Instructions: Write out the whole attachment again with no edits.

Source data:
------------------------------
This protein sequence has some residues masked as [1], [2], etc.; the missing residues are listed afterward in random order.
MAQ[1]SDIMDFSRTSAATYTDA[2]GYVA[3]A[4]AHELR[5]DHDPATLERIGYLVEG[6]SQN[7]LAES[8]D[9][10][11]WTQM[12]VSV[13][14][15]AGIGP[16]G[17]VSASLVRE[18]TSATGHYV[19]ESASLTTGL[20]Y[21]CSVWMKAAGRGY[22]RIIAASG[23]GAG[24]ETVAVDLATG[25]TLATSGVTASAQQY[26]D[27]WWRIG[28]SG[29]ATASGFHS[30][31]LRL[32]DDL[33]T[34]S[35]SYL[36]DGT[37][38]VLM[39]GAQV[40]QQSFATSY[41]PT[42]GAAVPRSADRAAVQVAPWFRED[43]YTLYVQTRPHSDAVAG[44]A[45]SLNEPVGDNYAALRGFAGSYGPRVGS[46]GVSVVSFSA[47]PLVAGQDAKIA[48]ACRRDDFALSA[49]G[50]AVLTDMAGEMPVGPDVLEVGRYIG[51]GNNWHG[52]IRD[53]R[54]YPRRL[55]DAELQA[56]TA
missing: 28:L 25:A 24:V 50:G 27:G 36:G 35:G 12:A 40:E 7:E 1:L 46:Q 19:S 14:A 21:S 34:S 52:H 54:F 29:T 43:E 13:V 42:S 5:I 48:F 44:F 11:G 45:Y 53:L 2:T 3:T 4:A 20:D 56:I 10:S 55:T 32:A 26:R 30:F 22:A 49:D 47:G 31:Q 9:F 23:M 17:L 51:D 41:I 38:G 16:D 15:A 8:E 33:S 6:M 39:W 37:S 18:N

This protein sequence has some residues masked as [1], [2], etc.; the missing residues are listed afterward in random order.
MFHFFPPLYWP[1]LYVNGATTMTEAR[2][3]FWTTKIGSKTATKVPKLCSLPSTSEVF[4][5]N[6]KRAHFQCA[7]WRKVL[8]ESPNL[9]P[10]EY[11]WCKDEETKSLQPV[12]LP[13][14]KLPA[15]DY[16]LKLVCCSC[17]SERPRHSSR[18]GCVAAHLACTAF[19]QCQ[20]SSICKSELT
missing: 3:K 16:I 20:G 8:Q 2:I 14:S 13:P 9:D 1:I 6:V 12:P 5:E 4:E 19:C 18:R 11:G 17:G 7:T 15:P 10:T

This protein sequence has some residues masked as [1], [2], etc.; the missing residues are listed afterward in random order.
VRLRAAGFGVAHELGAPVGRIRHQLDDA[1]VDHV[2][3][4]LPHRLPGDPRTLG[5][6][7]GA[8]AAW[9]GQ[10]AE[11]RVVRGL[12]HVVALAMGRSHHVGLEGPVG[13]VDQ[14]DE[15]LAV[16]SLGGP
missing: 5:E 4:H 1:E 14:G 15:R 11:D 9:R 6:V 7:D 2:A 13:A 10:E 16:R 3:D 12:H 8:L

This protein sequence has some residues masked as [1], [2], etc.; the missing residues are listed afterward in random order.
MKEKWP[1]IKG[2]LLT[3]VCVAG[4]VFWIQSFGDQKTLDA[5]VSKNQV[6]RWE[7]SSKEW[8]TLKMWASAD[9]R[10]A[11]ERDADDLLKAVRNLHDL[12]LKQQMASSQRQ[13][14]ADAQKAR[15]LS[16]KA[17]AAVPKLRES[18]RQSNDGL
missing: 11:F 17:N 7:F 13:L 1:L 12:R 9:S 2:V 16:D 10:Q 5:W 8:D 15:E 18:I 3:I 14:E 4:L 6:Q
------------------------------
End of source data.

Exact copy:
This protein sequence has some residues masked as [1], [2], etc.; the missing residues are listed afterward in random order.
MAQ[1]SDIMDFSRTSAATYTDA[2]GYVA[3]A[4]AHELR[5]DHDPATLERIGYLVEG[6]SQN[7]LAES[8]D[9][10][11]WTQM[12]VSV[13][14][15]AGIGP[16]G[17]VSASLVRE[18]TSATGHYV[19]ESASLTTGL[20]Y[21]CSVWMKAAGRGY[22]RIIAASG[23]GAG[24]ETVAVDLATG[25]TLATSGVTASAQQY[26]D[27]WWRIG[28]SG[29]ATASGFHS[30][31]LRL[32]DDL[33]T[34]S[35]SYL[36]DGT[37][38]VLM[39]GAQV[40]QQSFATSY[41]PT[42]GAAVPRSADRAAVQVAPWFRED[43]YTLYVQTRPHSDAVAG[44]A[45]SLNEPVGDNYAALRGFAGSYGPRVGS[46]GVSVVSFSA[47]PLVAGQDAKIA[48]ACRRDDFALSA[49]G[50]AVLTDMAGEMPVGPDVLEVGRYIG[51]GNNWHG[52]IRD[53]R[54]YPRRL[55]DAELQA[56]TA
missing: 28:L 25:A 24:V 50:G 27:G 36:G 35:G 12:A 40:E 7:E 1:L 46:Q 19:S 14:A 21:S 34:S 52:H 54:F 29:T 43:E 13:V 42:S 5:I 48:F 44:F 11:G 45:Y 53:L 2:T 3:T 4:A 20:D 56:I 10:S 55:T 32:A 26:R 30:F 22:A 49:D 47:G 31:Q 9:F 23:M 17:L 51:D 41:I 38:G 16:D 15:A 8:E 33:S 6:M 39:W 37:S 18:N

This protein sequence has some residues masked as [1], [2], etc.; the missing residues are listed afterward in random order.
MFHFFPPLYWP[1]LYVNGATTMTEAR[2][3]FWTTKIGSKTATKVPKLCSLPSTSEVF[4][5]N[6]KRAHFQCA[7]WRKVL[8]ESPNL[9]P[10]EY[11]WCKDEETKSLQPV[12]LP[13][14]KLPA[15]DY[16]LKLVCCSC[17]SERPRHSSR[18]GCVAAHLACTAF[19]QCQ[20]SSICKSELT
missing: 3:K 16:I 20:G 8:Q 2:I 14:S 13:P 9:D 1:I 6:V 12:P 5:E 4:E 19:C 18:R 11:G 17:G 7:T 15:P 10:T

This protein sequence has some residues masked as [1], [2], etc.; the missing residues are listed afterward in random order.
VRLRAAGFGVAHELGAPVGRIRHQLDDA[1]VDHV[2][3][4]LPHRLPGDPRTLG[5][6][7]GA[8]AAW[9]GQ[10]AE[11]RVVRGL[12]HVVALAMGRSHHVGLEGPVG[13]VDQ[14]DE[15]LAV[16]SLGGP
missing: 5:E 4:H 1:E 14:G 15:R 11:D 9:R 6:V 7:D 2:A 13:A 10:E 16:R 3:D 12:H 8:L

This protein sequence has some residues masked as [1], [2], etc.; the missing residues are listed afterward in random order.
MKEKWP[1]IKG[2]LLT[3]VCVAG[4]VFWIQSFGDQKTLDA[5]VSKNQV[6]RWE[7]SSKEW[8]TLKMWASAD[9]R[10]A[11]ERDADDLLKAVRNLHDL[12]LKQQMASSQRQ[13][14]ADAQKAR[15]LS[16]KA[17]AAVPKLRES[18]RQSNDGL
missing: 11:F 17:N 7:F 13:L 1:L 12:R 9:S 2:V 16:D 10:Q 5:W 8:D 15:E 18:I 3:I 14:E 4:L 6:Q